VIDEO Sacrifice and Friendship

I have called you friends… —John 15:15

We will never know the joy of self-sacrifice until we surrender in every detail of our lives. Yet self-surrender is the most difficult thing for us to do. We make it conditional by saying, “I’ll surrender if…!” Or we approach it by saying, “I suppose I have to devote my life to God.” We will never find the joy of self-sacrifice in either of these ways.

But as soon as we do totally surrender, abandoning ourselves to Jesus, the Holy Spirit gives us a taste of His joy. The ultimate goal of self-sacrifice is to lay down our lives for our Friend (see John 15:13-14). When the Holy Spirit comes into our lives, our greatest desire is to lay down our lives for Jesus. Yet the thought of self-sacrifice never even crosses our minds, because sacrifice is the Holy Spirit’s ultimate expression of love.

Our Lord is our example of a life of self-sacrifice, and He perfectly exemplified Psalm 40:8, “I delight to do Your will, O my God….” He endured tremendous personal sacrifice, yet with overflowing joy. Have I ever yielded myself in absolute submission to Jesus Christ? If He is not the One to whom I am looking for direction and guidance, then there is no benefit in my sacrifice. But when my sacrifice is made with my eyes focused on Him, slowly but surely His molding influence becomes evident in my life (see Hebrews 12:1-2).

Beware of letting your natural desires hinder your walk in love before God. One of the cruelest ways to kill natural love is through the rejection that results from having built the love on natural desires. But the one true desire of a saint is the Lord Jesus. Love for God is not something sentimental or emotional— for a saint to love as God loves is the most practical thing imaginable.

“I have called you friends….” Our friendship with Jesus is based on the new life He created in us, which has no resemblance or attraction to our old life but only to the life of God. It is a life that is completely humble, pure, and devoted to God.

WISDOM FROM OSWALD CHAMBERS

The great point of Abraham’s faith in God was that he was prepared to do anything for God.  Not Knowing Whither, 903 R


John 15 (Part 1) :1-17 “I am the Vine”

A Good Reason

Put [your] religion into practice by caring for [your] own family. 1 Timothy 5:4

The two women occupied the aisle seats across from each other. The flight was two hours, so I couldn’t help but see some of their interactions. It was clear they knew each other, might even be related. The younger of the two (probably in her sixties) kept reaching in her bag to hand the older (I’d guess in her nineties) fresh apple slices, then homemade finger sandwiches, then a towelette for clean up, and finally a crisp copy of the New York Times. Each hand-off was done with such tenderness, such dignity. As we stood to exit the plane, I told the younger woman, “I noticed the way you cared for her. It was beautiful.” She replied, “She’s my best friend. She’s my mother.”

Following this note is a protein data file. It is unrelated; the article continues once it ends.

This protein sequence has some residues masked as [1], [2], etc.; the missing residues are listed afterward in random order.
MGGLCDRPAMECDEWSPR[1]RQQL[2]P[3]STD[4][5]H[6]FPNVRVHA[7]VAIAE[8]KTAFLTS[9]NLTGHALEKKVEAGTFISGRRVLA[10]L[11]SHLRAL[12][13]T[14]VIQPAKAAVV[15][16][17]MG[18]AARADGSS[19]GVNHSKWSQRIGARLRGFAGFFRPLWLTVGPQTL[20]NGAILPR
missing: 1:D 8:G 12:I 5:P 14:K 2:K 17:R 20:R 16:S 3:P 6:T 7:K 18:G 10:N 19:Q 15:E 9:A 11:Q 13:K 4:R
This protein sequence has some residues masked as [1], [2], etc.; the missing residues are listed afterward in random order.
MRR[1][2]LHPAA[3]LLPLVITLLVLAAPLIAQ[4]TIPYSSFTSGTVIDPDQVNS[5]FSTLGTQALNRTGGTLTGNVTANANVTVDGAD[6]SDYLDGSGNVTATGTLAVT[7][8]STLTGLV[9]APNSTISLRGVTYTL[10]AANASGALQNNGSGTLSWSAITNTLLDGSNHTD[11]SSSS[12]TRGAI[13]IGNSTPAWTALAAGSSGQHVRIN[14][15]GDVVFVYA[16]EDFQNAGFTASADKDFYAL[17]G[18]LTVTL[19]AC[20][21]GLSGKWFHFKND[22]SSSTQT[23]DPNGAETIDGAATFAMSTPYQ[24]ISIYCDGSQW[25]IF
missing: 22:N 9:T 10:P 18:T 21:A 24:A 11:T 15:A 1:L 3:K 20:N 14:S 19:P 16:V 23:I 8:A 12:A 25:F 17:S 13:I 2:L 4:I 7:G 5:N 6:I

Wouldn’t it be great if we could all say something like that? Some parents are like best friends. Some parents are nothing like that. The truth is those relationships are always complicated at best. While Paul’s letter to Timothy doesn’t ignore that complexity, it still calls us to put our “religion into practice” by taking care of parents and grandparents—our “relatives,” our “own household” (1 Timothy 5:4, 8).

We all too often practice such care only if family members were or are good to us. In other words, if they deserve it. But Paul offers up a more beautiful reason to repay them. Take care of them because “this is pleasing to God” (v. 4).

By:  John Blase

Reflect & Pray

If your parents are still living, how would you describe your relationship with them? Regardless of what kind of job they did as parents, what are some ways you can take care of them right now?

Father, give me grace and mercy as I seek to care for those who cared for me. And help me to remember the reason I’m doing it.

God’s Loving Outreach

John 4:1-42

The Lord’s encounter with the Samaritan woman is a wonderful example of His loving response to hurting individuals. Although this meeting may have appeared accidental, it was really a providential appointment with the Messiah.